Kindergarten Read Aloud Banquet



Nursery Songs for September

Dickory Dock



London Bridge



Puss at Court



Ye Frog's Wooing




A Child's Garden of Verses

Winter-Time

Late lies the wintry sun a-bed,

A frosty, fiery sleepy-head;

Blinks but an hour or two; and then,

A blood-red orange, sets again.


Before the stars have left the skies,

At morning in the dark I rise;

And shivering in my nakedness,

By the cold candle, bathe and dress.


Close by the jolly fire I sit

To warm my frozen bones a bit;

Or with a reindeer-sled, explore

The colder countries round the door.


When to go out, my nurse doth wrap

Me in my comforter and cap;

The cold wind burns my face, and blows

Its frosty pepper up my nose.


Black are my steps on silver sod;

Thick blows my frosty breath abroad;

And tree and house, and hill and lake,

Are frosted like a wedding cake.


  Monday Tuesday Wednesday Thursday Friday Saturday Sunday
Week 38 A New Home at Last The Circus
Letters
The House That Jack Built The Frog Who Thought Herself Sick Irmgard's Cow The Calf Story
The Hatchet Story
Noah and the Rainbow of Hope
The Old Woman of Leeds Bye, Baby Bunting The Boy in the Barn Little Bo-Peep Sunshine Ding, Dong, Bell Willy, Willy
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Frederick Richardson's Book for Children  by Frederick Richardson

[Illustration]

dropcap image HE cat and the mouse
Play'd in the malt-house:

The cat bit the mouse's tail off. "Pray, puss, give me my tail."

"No," says the cat, "I'll not give you your tail till you go to the cow and fetch me some milk."


[Illustration]

First she leapt, and then she ran,

Till she came to the cow, and thus began:

"Pray, Cow, give me milk, that I may give cat milk, that cat may give me my tail again."


[Illustration]

"No," said the cow, "I will give you no milk till you go to the farmer and get me some hay."


[Illustration]

First she leapt, and then she ran,

Till she came to the farmer, and thus began:

"Pray, Farmer, give me hay, that I may give cow hay, that cow may give me milk, that I may give cat milk, that cat may give me my own tail again."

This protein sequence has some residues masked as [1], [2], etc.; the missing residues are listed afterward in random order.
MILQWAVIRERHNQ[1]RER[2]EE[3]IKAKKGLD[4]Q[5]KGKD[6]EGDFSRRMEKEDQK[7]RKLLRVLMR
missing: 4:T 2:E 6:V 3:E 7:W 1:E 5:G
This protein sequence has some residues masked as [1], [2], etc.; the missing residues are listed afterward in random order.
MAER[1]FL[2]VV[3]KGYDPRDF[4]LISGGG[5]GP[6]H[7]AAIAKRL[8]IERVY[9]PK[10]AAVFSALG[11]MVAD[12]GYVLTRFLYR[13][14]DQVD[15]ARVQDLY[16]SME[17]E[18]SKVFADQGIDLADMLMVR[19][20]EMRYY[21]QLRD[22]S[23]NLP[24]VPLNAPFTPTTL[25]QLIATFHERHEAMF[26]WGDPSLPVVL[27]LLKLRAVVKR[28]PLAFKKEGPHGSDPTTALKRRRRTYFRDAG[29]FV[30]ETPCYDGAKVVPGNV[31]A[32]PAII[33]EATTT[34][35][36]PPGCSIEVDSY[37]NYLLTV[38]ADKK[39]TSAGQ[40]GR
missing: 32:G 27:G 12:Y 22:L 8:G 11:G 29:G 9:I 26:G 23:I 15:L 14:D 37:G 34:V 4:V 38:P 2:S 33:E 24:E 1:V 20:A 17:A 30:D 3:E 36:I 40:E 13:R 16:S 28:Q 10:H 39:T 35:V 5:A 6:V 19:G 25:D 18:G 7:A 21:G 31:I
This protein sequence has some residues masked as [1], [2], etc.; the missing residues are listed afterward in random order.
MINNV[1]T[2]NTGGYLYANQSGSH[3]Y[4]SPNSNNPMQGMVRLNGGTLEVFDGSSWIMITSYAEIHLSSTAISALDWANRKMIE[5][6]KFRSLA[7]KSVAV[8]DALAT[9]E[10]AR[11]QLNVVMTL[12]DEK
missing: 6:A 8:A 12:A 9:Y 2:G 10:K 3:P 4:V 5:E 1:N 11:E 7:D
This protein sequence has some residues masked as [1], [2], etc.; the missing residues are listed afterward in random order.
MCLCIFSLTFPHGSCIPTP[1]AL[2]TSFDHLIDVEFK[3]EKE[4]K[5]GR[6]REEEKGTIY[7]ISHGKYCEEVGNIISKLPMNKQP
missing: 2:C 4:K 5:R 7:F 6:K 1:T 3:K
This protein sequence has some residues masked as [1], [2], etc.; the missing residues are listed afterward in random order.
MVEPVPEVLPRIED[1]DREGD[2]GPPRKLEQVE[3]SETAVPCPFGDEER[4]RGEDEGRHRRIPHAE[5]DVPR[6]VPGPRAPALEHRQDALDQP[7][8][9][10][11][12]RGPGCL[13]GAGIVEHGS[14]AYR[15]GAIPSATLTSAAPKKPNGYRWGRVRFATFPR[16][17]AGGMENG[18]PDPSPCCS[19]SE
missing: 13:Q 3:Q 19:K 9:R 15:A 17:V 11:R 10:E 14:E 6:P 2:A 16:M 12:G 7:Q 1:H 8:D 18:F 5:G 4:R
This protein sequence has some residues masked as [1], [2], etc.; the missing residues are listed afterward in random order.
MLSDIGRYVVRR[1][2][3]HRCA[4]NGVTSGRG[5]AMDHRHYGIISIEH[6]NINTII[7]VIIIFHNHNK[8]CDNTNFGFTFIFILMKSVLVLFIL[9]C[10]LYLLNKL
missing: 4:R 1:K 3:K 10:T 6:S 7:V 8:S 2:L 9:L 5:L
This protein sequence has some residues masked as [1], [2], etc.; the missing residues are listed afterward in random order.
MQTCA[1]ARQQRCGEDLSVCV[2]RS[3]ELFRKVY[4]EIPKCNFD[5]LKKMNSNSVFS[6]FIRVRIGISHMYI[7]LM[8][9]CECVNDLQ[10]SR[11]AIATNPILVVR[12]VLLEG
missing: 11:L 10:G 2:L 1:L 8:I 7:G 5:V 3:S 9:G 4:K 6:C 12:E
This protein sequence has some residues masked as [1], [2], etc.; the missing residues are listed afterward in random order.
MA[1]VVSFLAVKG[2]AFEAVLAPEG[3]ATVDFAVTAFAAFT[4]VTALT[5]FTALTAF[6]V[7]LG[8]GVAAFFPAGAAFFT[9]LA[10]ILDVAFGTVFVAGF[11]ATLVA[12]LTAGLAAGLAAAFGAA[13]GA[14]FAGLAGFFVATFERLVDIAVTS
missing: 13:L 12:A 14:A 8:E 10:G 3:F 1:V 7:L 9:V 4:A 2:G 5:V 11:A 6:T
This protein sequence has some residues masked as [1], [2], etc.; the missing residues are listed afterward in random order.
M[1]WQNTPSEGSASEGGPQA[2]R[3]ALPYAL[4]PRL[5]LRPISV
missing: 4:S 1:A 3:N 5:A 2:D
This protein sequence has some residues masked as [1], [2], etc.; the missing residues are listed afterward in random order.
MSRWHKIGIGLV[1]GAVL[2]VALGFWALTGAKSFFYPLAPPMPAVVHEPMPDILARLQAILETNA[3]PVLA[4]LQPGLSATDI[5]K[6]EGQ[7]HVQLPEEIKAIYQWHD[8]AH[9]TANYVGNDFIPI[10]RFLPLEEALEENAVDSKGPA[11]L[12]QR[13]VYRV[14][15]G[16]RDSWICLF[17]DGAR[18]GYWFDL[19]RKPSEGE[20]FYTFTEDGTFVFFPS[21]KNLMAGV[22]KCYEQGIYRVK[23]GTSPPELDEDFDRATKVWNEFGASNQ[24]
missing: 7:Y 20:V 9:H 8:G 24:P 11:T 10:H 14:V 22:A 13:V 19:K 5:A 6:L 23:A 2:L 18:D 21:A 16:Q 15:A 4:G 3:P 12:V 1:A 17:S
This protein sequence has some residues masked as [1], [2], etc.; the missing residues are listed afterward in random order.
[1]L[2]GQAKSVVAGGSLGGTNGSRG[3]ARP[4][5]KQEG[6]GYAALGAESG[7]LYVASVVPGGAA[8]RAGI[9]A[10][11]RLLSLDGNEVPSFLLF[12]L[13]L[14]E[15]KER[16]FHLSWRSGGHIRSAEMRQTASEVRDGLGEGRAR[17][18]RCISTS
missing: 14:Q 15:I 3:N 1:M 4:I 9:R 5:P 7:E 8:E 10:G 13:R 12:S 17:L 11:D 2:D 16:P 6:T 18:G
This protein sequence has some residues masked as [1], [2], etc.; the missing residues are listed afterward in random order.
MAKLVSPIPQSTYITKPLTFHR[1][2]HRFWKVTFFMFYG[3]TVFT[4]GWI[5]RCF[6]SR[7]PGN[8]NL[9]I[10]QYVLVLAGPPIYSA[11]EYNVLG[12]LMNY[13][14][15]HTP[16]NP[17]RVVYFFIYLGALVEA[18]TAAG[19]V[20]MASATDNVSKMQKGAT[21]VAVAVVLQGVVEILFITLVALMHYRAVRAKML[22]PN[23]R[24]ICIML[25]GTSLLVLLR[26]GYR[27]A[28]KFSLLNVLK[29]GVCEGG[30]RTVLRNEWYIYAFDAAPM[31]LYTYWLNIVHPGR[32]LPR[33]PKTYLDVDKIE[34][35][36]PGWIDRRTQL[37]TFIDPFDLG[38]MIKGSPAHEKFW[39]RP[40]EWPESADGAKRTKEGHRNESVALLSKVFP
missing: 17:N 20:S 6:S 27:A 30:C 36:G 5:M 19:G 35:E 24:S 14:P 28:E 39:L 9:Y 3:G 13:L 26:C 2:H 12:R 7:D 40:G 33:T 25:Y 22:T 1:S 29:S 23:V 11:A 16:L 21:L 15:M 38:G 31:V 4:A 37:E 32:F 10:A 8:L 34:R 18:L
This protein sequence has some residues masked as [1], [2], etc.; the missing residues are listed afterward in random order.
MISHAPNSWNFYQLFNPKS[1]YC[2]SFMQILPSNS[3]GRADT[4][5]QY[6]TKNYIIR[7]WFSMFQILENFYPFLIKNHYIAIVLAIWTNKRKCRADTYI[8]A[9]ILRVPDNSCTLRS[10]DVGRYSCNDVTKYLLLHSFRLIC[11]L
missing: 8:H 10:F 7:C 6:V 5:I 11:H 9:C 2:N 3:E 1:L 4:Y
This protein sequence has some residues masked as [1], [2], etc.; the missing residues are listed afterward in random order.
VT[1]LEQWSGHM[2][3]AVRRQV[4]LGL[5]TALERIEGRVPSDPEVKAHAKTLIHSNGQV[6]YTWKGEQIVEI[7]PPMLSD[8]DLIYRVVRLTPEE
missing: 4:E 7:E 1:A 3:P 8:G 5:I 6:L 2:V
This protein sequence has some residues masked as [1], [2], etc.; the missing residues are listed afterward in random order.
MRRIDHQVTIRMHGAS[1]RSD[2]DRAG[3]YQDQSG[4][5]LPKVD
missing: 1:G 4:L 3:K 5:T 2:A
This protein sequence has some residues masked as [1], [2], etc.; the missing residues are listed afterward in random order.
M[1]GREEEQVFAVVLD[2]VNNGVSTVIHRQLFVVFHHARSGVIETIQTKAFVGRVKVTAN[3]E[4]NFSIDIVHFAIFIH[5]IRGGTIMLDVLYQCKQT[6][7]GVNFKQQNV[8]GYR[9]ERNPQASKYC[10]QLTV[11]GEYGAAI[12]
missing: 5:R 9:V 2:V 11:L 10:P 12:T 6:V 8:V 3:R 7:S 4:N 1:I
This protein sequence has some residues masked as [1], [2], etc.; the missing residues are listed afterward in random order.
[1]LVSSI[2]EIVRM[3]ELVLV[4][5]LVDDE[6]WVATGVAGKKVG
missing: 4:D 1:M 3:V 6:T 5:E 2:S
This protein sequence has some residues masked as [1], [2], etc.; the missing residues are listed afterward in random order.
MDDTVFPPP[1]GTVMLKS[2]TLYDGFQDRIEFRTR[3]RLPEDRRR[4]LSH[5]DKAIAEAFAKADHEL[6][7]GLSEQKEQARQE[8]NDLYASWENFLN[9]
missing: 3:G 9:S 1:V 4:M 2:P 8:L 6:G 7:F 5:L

[Illustration]

"No," says the farmer, "I'll give you no hay till you go to the butcher and fetch me some meat."

First she leapt, and then she ran,

Till she came to the butcher, and thus began:

"Pray, Butcher, give me meat, that I may give farmer meat, that farmer may give me hay, that I may give cow hay, that cow may give me milk, that I may give cat milk, that cat may give me my own tail again."

"No," says the butcher, "I'll give you no meat till you go to the baker and fetch me some bread."


[Illustration]

First she leapt, and then she ran,

Till she came to the baker, and thus began:

"Pray, Baker, give me bread, that I may give butcher bread, that butcher may give me meat, that I may give farmer meat, that farmer may give me hay, that I may give cow hay, that cow may give me milk, that I may give cat milk, that cat may give me my own tail again."


[Illustration]

"Yes," says the baker, "I'll give you some bread,

But if you eat my meal, I'll cut off your head."

Then the baker gave mouse bread, and mouse gave butcher bread, and butcher gave mouse meat, and mouse gave farmer meat, and farmer gave mouse hay, and mouse gave cow hay, and cow gave mouse milk, and mouse gave cat milk, and cat gave mouse her own tail again.


[Illustration]